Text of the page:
Embick, being a local company, have experienced a great deal of damages obviously because of our past wind disasters from hurricanes and tropical storms.

Your house has a gable end if it has a triangular wall that sits on a rectangular wall. Its overhang is at an angle, not horizontal like the eaves. Because of their prominent exposure to winds and the fact that they are frequently not well built or well connected, gable end walls can take a tremendous beating during a hurricane. They are the highest walls on most houses so they are exposed to the highest winds. If they are not properly braced and anchored, they can collapse and you will have a catastrophic amount of damage done to your home. Five to eleven inches of rain can be expected in a typical hurricane; however, rain fall can be in multiples of feet if a hurricane moves slowly and has a lot of moisture in it. Fortunately, of all the possible structural retrofits, gable end walls are usually the easiest to strengthen and deserve to be one of the highest priorities on your retrofit list. Its priority is right up there with roof coverings.

Typical gable ends have four major areas of weaknesses that create risks of failures in high winds. The first and most common area of weakness is the fastening of roof sheathing. A second closely related weakness is the support/anchorage of roof overhangs at the gable end. The third most common area of weakness is at the bottom of the gable end wall and involves the connections between the rectangular wall, the triangular wall, and the ceiling diaphragm. The fourth area of weakness is the framing members and connections that form the structure of the gable end wall.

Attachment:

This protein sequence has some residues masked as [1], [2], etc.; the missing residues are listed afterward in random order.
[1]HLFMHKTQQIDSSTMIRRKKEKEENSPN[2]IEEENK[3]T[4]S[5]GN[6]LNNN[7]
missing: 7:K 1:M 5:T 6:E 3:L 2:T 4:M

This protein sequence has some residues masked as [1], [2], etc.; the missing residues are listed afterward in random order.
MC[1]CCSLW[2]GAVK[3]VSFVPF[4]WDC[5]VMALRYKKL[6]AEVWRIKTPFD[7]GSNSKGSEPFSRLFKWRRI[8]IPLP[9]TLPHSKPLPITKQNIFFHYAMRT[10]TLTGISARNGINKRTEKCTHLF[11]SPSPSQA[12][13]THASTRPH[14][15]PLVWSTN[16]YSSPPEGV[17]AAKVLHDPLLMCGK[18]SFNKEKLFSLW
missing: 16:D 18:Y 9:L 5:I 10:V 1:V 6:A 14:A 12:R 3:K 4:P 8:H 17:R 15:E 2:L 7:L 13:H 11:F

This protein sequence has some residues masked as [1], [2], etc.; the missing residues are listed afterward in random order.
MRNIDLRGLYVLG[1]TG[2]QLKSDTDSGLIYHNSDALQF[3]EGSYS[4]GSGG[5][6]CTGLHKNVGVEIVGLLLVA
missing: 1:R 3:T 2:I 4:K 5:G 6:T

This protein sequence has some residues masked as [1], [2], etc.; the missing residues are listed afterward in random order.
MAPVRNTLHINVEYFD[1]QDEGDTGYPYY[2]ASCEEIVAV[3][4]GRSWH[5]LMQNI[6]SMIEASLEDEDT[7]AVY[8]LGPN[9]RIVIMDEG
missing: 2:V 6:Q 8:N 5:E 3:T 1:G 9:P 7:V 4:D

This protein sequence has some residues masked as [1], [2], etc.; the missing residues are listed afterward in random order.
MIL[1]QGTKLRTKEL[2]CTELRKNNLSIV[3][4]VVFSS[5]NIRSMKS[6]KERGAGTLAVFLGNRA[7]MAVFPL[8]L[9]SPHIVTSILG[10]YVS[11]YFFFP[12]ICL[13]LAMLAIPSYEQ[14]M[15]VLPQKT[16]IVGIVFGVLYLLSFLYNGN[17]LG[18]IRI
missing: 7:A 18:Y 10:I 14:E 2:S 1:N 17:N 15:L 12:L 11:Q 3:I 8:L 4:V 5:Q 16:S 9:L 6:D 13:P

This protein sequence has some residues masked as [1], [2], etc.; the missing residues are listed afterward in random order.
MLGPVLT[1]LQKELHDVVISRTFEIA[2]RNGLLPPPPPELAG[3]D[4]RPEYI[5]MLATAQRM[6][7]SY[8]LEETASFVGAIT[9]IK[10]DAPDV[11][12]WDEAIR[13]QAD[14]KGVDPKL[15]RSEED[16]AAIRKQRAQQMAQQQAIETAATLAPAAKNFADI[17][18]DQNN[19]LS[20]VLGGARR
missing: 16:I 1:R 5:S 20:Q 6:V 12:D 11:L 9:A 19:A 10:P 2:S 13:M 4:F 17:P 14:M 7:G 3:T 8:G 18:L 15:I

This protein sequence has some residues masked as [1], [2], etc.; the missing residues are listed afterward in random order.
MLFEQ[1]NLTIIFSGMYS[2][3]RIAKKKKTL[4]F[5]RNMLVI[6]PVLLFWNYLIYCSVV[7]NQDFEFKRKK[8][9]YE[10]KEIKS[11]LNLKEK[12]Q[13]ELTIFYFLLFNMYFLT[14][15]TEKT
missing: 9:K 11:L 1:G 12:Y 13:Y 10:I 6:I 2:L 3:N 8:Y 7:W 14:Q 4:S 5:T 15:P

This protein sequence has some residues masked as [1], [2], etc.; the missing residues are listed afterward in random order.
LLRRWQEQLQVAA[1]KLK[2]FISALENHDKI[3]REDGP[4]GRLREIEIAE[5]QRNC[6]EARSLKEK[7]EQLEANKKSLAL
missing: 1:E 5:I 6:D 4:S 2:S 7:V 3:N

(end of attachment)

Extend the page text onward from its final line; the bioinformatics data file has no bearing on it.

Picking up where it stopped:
Our repairs come with a warranty so you can rest assured that we stand behind our work. With several trucks on the road we are quick to service our repair calls in order to give you the best service possible. Call today to set up a FREE estimate.

 

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